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Thinking about Nature as Silence

Dan's picture

This is a illustration I came across while traveling last semester, by two artists named Anders Meisner and Mical Noelson. It's a sort plump, child-like body with straw hands and a straw head. It has neither a mouth nor ears, and therefore has no voice -- a type of artistic scare-crow. Having grown up on a farm in WV, I feel very comfortable and familiar with not speaking or being spoken to for long periods of time, as my experience in such a rural place involved less people and and those people spoke much less often than many of the people I've met at Bryn Mawr and in Philadelphia. I can relate to the straw-headed figure, non-verbal. However, not using verbal communication isn't necessarily silence, although we sometimes consider the pauses in between bits of dialogue to be "awkward silences." Ignoring the myriad of other sounds, the "background noise,"  only acknowledges human voices as noise and denies all other sounds. Similarly, we are much more inclined to consider the absence of man-made or industrial sounds to be silence, when nature is full of sounds and life. Is this a human-centric, speech-centric view of the audible world? Is it us defining silence only in human terms?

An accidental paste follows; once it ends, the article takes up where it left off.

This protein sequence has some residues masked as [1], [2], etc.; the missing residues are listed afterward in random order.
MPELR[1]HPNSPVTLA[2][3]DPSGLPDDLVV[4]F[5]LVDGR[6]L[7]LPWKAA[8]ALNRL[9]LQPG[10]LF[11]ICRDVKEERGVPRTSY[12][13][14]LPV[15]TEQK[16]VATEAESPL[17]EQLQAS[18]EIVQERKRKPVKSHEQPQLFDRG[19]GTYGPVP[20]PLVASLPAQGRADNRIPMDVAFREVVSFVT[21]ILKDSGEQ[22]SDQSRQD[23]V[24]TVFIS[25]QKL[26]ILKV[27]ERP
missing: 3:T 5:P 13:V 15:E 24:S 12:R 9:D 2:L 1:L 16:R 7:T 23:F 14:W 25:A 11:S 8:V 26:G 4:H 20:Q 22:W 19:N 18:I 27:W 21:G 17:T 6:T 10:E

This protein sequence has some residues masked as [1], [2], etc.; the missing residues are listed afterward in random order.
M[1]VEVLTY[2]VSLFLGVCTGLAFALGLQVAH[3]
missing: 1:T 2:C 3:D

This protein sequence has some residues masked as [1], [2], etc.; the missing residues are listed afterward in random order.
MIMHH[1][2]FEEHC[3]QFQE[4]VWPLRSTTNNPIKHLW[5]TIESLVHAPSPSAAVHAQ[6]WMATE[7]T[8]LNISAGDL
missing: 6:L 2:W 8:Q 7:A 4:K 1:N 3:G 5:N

The imagine represents a human quietness which I can relate to and enjoy, but not a silence -- a natural soundscape.